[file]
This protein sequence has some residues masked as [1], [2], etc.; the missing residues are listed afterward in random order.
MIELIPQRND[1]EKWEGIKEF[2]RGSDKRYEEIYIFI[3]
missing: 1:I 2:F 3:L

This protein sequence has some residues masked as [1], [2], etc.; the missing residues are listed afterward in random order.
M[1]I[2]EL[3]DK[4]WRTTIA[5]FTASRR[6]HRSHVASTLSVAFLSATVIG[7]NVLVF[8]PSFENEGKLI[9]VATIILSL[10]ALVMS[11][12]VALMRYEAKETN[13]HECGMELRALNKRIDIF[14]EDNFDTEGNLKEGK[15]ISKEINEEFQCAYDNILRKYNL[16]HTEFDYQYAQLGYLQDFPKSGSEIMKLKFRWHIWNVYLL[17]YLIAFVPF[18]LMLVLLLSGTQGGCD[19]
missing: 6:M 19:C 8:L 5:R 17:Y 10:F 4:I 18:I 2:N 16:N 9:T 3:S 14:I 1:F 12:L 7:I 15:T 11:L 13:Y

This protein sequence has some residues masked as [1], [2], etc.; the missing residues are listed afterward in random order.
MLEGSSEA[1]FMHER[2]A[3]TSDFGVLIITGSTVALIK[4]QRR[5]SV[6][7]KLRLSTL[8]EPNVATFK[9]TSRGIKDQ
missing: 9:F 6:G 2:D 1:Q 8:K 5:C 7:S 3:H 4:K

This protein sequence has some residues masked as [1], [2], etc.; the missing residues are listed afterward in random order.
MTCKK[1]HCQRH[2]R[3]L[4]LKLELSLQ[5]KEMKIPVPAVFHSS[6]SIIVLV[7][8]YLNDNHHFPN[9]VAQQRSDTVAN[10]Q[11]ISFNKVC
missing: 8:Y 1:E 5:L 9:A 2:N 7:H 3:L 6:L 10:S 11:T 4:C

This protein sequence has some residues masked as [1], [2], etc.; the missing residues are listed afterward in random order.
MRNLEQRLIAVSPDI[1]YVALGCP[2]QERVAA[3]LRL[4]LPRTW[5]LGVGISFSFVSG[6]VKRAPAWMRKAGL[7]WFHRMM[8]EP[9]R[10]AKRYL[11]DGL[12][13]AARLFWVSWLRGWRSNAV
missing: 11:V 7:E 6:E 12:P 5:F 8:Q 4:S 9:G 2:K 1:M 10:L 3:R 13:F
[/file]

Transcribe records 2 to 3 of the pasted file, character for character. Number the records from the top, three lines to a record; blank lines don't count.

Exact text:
This protein sequence has some residues masked as [1], [2], etc.; the missing residues are listed afterward in random order.
M[1]I[2]EL[3]DK[4]WRTTIA[5]FTASRR[6]HRSHVASTLSVAFLSATVIG[7]NVLVF[8]PSFENEGKLI[9]VATIILSL[10]ALVMS[11][12]VALMRYEAKETN[13]HECGMELRALNKRIDIF[14]EDNFDTEGNLKEGK[15]ISKEINEEFQCAYDNILRKYNL[16]HTEFDYQYAQLGYLQDFPKSGSEIMKLKFRWHIWNVYLL[17]YLIAFVPF[18]LMLVLLLSGTQGGCD[19]
missing: 6:M 19:C 8:L 5:R 17:Y 10:F 4:I 18:I 2:N 16:N 9:T 3:S 14:I 1:F 12:L 7:I 15:T 11:L 13:Y

This protein sequence has some residues masked as [1], [2], etc.; the missing residues are listed afterward in random order.
MLEGSSEA[1]FMHER[2]A[3]TSDFGVLIITGSTVALIK[4]QRR[5]SV[6][7]KLRLSTL[8]EPNVATFK[9]TSRGIKDQ
missing: 9:F 6:G 2:D 1:Q 8:K 5:C 7:S 3:H 4:K